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PM says NZ can't make Kiwi Jihadist stateless: 'He's our problem'

Author
Newstalk ZB,
Section
Audio,
Publish Date
Tuesday, 5 March 2019, 8:23AM
Prime Minister Jacinda Ardern.

Prime Minister Jacinda Ardern says "Kiwi Jihadist" Mark Taylor is "our problem" whether we like it or not.

Taylor is among a half-dozen or so New Zealanders thought to have joined the Islamic State. He remains a citizen, but New Zealand officials say his detention abroad in Syria and apparent lack of travel documents are obstacles to his return and he may face legal consequences for his actions.

Jacinda Ardern told Mike Hosking New Zealand won't be helping bring him home.

When asked what she was going to do about Taylor, Ardern said, "nothing".

"We gave very clear advice no one should leave for Syria. I don't think you could make it any clearer New Zealand's views around associating with a known terrorist organisation."

"We have no presence in Syria, no connection with the forces detaining him and I'm not going to put New Zealanders in harm's way to change either of those scenarios."

However, the Prime Minister said New Zealand doesn't have the ability to make anyone stateless, meaning if he makes his way back we can't deny him his citizenship.

"If someone came to New Zealand, who was not a New Zealand citizen and engaged in terrorist acts, we would take a very dim view of any country who then removed his citizenship and made that person our problem."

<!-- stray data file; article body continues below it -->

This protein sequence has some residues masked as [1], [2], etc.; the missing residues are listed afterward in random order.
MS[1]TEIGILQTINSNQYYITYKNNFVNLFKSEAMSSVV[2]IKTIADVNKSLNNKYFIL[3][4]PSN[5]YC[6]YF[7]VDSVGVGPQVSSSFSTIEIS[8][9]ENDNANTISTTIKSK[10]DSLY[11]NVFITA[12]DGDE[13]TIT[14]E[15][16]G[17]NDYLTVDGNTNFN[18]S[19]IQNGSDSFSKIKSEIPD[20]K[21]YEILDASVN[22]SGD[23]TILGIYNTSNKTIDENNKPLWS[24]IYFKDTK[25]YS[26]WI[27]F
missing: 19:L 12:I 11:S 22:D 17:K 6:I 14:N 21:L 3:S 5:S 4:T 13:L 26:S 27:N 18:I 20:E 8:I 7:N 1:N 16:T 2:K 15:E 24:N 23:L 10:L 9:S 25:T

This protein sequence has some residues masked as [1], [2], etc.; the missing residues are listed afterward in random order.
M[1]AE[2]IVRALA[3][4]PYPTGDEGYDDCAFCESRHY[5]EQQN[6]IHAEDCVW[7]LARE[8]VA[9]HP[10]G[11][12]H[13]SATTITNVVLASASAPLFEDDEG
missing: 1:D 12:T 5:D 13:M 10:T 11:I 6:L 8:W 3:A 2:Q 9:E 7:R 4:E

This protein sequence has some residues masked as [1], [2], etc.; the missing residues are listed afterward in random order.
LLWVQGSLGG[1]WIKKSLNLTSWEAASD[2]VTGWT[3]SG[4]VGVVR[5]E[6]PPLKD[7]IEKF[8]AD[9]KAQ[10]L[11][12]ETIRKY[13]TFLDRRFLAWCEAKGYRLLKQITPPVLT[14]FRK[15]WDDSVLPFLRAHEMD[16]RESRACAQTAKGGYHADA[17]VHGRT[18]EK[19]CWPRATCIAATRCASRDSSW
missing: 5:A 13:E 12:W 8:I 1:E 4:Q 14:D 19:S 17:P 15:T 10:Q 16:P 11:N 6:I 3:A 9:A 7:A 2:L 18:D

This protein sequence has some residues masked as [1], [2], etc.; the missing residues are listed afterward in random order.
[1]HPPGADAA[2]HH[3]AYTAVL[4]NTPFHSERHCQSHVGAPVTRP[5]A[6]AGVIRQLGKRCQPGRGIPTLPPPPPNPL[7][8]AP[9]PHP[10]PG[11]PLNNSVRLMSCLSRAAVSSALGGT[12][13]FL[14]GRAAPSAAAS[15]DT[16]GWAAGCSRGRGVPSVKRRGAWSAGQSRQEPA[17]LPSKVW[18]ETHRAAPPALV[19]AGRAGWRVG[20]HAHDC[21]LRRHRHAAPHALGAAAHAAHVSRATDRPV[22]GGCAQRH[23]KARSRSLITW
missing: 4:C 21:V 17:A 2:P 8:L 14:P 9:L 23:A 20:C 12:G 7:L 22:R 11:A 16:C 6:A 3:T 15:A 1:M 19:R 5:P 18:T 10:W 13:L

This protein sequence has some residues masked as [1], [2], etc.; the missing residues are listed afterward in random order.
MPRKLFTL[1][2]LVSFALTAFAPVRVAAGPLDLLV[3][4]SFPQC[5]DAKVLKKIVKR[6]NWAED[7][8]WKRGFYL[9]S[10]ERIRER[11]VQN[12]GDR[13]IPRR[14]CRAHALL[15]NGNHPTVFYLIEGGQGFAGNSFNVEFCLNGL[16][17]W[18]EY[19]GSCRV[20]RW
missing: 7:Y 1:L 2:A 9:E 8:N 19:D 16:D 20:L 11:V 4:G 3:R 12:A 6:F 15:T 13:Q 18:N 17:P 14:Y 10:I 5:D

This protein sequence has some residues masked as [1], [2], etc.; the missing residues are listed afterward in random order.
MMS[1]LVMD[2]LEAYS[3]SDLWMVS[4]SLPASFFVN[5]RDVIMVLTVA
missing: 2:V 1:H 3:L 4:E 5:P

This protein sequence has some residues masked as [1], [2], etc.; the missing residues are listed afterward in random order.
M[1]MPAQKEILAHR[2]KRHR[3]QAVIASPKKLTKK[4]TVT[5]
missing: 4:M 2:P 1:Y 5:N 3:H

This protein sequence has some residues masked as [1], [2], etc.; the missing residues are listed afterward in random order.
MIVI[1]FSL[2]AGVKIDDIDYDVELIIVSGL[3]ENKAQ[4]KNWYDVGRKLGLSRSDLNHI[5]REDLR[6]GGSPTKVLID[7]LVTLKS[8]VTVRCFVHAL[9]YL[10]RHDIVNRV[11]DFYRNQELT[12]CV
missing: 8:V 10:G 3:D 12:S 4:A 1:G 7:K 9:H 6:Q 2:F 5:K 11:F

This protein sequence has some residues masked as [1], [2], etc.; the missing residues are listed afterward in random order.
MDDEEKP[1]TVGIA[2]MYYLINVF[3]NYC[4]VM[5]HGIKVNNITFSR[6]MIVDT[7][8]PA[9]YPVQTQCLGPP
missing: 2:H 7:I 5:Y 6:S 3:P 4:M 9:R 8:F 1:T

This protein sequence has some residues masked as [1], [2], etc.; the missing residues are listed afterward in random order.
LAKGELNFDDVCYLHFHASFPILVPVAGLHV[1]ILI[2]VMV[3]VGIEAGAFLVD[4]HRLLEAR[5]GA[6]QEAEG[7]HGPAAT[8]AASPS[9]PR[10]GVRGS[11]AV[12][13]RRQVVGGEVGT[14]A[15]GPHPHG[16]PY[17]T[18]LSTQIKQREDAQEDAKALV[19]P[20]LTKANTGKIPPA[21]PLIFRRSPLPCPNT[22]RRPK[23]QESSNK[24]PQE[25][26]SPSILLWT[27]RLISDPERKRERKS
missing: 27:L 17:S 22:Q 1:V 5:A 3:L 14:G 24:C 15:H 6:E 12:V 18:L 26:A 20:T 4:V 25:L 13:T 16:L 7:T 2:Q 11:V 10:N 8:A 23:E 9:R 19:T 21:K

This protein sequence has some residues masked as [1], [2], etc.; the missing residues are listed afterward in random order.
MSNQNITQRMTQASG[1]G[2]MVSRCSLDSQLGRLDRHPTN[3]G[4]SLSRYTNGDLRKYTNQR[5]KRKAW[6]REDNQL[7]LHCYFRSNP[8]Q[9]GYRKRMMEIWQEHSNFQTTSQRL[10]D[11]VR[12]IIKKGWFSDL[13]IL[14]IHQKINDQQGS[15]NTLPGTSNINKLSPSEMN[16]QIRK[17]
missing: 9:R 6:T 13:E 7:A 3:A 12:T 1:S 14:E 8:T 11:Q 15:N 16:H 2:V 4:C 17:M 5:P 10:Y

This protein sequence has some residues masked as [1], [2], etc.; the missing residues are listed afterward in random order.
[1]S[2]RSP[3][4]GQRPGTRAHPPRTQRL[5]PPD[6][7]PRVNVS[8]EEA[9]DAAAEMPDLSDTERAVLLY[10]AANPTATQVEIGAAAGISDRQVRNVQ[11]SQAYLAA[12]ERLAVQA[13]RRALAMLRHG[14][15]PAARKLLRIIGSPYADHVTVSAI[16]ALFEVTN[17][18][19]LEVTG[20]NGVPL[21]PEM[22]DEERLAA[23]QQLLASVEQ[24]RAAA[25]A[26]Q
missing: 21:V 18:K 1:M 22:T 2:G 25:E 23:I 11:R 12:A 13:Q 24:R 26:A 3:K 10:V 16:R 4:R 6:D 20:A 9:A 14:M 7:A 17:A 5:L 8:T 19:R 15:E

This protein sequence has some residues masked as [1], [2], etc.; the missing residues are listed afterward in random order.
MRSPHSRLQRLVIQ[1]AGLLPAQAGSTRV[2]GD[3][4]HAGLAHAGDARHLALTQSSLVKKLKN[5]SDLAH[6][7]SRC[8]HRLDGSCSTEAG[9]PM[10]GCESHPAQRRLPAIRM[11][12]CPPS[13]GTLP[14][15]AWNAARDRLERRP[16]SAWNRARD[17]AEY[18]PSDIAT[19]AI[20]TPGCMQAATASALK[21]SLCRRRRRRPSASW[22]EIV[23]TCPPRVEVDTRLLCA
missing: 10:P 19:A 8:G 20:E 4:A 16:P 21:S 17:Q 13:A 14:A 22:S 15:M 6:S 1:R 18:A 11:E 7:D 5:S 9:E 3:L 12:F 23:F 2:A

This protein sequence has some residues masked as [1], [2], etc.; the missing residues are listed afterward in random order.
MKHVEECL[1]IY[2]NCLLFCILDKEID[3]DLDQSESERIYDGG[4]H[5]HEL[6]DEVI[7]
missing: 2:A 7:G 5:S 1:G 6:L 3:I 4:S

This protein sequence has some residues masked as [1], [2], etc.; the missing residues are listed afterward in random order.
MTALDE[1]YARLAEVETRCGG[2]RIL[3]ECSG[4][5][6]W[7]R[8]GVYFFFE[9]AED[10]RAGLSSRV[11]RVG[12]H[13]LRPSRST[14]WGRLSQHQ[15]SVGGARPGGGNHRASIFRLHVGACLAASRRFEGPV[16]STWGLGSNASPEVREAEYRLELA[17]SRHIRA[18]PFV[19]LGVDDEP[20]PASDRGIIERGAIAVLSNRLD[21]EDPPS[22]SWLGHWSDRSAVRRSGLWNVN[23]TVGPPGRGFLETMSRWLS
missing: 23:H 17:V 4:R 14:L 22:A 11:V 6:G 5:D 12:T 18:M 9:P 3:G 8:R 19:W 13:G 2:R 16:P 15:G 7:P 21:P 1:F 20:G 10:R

"We do have an obligation not to strip someone's single citizenship from them because that would make them stateless," Ardern said.

"He is our problem, we have to accept that. So if he returns to New Zealand then we have the means to make sure that we keep New Zealand safe."

She said there are a number of legislative options for dealing with Taylor.

Mark Taylor previously told journalists he regretted not being able to afford a slave and expects to return home.

Known by the Twitter handle "Kiwi Jihadi", Taylor notoriously forgot to turn off Twitter's geotagging function in 2014, alerting outsiders to the location of Islamic State fighters.

Taylor told the Australian Broadcasting Corporation from a Kurdish prison that after five years with the Islamic State, he fled in December and surrendered to Kurdish forces because life had become unbearable. He said there was no food or money and basic services had collapsed.

Taylor said he wasn't a fighter and instead worked for the group as a guard on the border between the Islamic State and Syrian government forces. He said he was jailed three times by Islamic State, including once for 50 days over the geotagging incident.

He said he witnessed beheadings and executions.

"They had a lady they took out of a truck and shot her in the back of the head," Taylor told the ABC. "There was a big crowd gathering around. I asked, 'What's going on?' but no one answered."

Taylor said he regretted not being able to afford a Yazidi slave. The Islamic State took thousands of Yazidi women and girls as sex slaves, viewing female members of the religious minority as heretics worthy of subjugation and rape.

"To buy a slave, you're looking at least $4000 American to buy an older woman, at least past 50 years old," he told ABC. "And to buy a decent one, at least (US) $10,000 or $20,000."

Taylor said he got stuck being married to two Syrian women, and that neither relationship worked out.

"I'm sorry for causing too much trouble and being a bit hot-headed and flamboyant in my approach. I don't know if I can go back to New Zealand, but at the end of the day it's really something I have to live with for the rest of my life."

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